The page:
62

Mitigating mountain hazards in Austria – legislation, risk transfer, and awareness building  

Directory of Open Access Journals (Sweden)

Full Text Available Embedded in the overall concept of integral risk management, mitigating mountain hazards is pillared by land use regulations, risk transfer, and information. In this paper aspects on legislation related to natural hazards in Austria are summarised, with a particular focus on spatial planning activities and hazard mapping, and possible adaptations focussing on enhanced resilience are outlined. Furthermore, the system of risk transfer is discussed, highlighting the importance of creating incentives for risk-aware behaviour, above all with respect to individual precaution and insurance solutions. Therefore, the issue of creating awareness through information is essential, which is presented subsequently. The study results in recommendations of how administrative units on different federal and local levels could increase the enforcement of regulations related to the minimisation of natural hazard risk. Moreover, the nexus to risk transfer mechanisms is provided, focusing on the current compensation system in Austria and some possible adjustments in order to provide economic incentives for (private) investments in mitigation measures, i.e. local structural protection. These incentives should be supported by delivering information on hazard and risk target-oriented to any stakeholder involved. Therefore, coping strategies have to be adjusted and the interaction between prevention and precaution has to be highlighted. The paper closes with recommendations of how these efforts could be achieved, with a particular focus on the situation in the Republic of Austria.

M. Holub; S. Fuchs

2009-01-01

63

Assessment of risk evaluation and mitigation strategies in oncology: summary of the oncology risk evaluation and mitigation strategies workshop.  

UK PubMed Central (United Kingdom)

To address oncology community stakeholder concerns regarding implementation of the Risk Evaluation and Mitigation Strategies (REMS) program, ASCO sponsored a workshop to gather REMS experiences from representatives of professional societies, patient organizations, pharmaceutical companies, and the US Food and Drug Administration (FDA). Stakeholder presentations and topical panel discussions addressed REMS program development, implementation processes, and practice experiences, as well as oncology drug safety processes. A draft REMS decision tool prepared by the ASCO REMS Steering Committee was presented for group discussion with facilitated, goal-oriented feedback. THE WORKSHOP IDENTIFIED SEVERAL UNINTENDED CONSEQUENCES RESULTING FROM CURRENT ONCOLOGY REMS: (1) the release of personal health information to drug sponsors as a condition for gaining access to a needed drug; (2) risk information that is not tailored-and therefore not accessible-to all literacy levels; (3) exclusive focus on drug risk, thereby affecting patient-provider treatment discussion; (4) REMS elements that do not consider existing, widely practiced oncology safety standards, professional training, and experience; and (5) administrative burdens that divert the health care team from direct patient care activities and, in some cases, could limit patient access to important therapies. Increased provider and professional society participation should form the basis of ongoing and future REMS standardization discussions with the FDA to work toward overall improvement of risk communication.

Frame JN; Jacobson JO; Vogel WH; Griffith N; Wariabharaj D; Garg R; Zon R; Stephens CL; Bialecki AM; Bruinooge SS; Allen SL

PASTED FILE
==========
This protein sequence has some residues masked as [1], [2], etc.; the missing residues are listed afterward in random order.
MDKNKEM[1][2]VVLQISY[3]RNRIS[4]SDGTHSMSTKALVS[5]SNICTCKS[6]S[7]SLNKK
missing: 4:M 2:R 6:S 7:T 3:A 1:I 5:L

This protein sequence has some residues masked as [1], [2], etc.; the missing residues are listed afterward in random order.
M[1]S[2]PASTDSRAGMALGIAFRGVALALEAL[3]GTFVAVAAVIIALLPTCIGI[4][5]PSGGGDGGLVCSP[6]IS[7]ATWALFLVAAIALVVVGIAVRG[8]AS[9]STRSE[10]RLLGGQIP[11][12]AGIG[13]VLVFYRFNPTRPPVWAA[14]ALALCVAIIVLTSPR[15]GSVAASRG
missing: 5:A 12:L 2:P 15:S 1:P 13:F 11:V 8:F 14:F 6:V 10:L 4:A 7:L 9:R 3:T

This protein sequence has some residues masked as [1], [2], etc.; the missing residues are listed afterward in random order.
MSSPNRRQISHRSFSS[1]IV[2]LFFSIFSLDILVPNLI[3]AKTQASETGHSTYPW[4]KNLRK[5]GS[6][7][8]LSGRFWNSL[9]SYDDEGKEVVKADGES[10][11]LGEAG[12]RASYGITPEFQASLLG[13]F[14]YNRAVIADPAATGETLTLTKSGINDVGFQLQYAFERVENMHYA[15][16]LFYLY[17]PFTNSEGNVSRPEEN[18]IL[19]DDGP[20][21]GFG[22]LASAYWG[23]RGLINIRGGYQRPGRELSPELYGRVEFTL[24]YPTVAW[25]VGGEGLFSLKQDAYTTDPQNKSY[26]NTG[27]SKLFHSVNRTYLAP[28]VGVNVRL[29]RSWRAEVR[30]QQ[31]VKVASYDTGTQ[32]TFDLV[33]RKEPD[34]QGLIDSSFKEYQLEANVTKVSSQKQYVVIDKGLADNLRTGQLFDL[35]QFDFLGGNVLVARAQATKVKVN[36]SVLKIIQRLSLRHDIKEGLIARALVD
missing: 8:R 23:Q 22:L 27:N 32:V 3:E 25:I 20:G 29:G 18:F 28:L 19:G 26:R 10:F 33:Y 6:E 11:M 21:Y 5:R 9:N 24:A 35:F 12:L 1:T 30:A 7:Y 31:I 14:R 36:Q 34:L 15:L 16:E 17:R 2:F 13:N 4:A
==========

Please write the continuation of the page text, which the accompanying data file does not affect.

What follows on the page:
2013-03-01

64

Vrancea earthquakes. Courses for specific actions to mitigate seismic risk  

International Nuclear Information System (INIS)

[en] Earthquakes in the Carpathian-Pannonian region are confined to the crust, except the Vrancea zone, where earthquakes with focal depth down to 200 Km occur. For example, the ruptured area migrated from 150 km to 180 km (November 10,1940, Mw = 7.7) from 90 km to 110 km (March 4, 1977, Mw 7.4), from 130 km to 150 km (August 30, 1986, Mw = 7.1) and from 70 km to 90 km (May 30, 1990, Mw = 6.9) depth. The depth interval between 110 km and 130 km remains not ruptured since 1802, October 26, when it was the strongest earthquake occurred in this part of Central Europe. The magnitude is assumed to be Mw = 7.9 - 8.0 and this depth interval is a natural candidate for the next strong Vrancea event. While no country in the world is entirely safe, the lack of capacity to limit the impact of seismic hazards remains a major burden for all countries and while the world has witnessed an exponential increase in human and material losses due to natural disasters given by earthquakes, there is a need to reverse trends in seismic risk mitigation to future events. Main courses for specific actions to mitigate the seismic risk given by strong deep Vrancea earthquakes should be considered as key for development actions: - Early warning system for industrial facilities. Early warning is more than a technological instrument to detect, monitor and submit warnings. It should become part of a management information system for decision-making in the context of national institutional frameworks for disaster management and part of national and local strategies and programmers for risk mitigation; - Prediction program of Vrancea strong earthquakes of short and long term; - Hazard seismic map of Romania. The wrong assessment of the seismic hazard can lead to dramatic situations as those from Bucharest or Kobe. Before the 1977 Vrancea earthquake, the city of Bucharest was designed to intensity I = VII (MMI) and the real intensity was I = IX1/2-X (MMI); - Seismic microzonation of large populated cities. There are zones in Bucharest which have fundamental periods of the soil and geological structures very different and during August 30, 1986 Vrancea earthquake the variations of the recorded peak accelerations were from simple to triple ones; - Shake map. This shake map now under completion will allow us rapidly portray, in real time, the extent of shaking during of earthquake in a simplified form suitable for immediate post-earthquake decision-making; - Seismic tomography of dams for avoiding catastrophes. There are applications of seismic tomography and in general of seismic imaging like methods of investigation for mitigation of earthquake effects. (authors)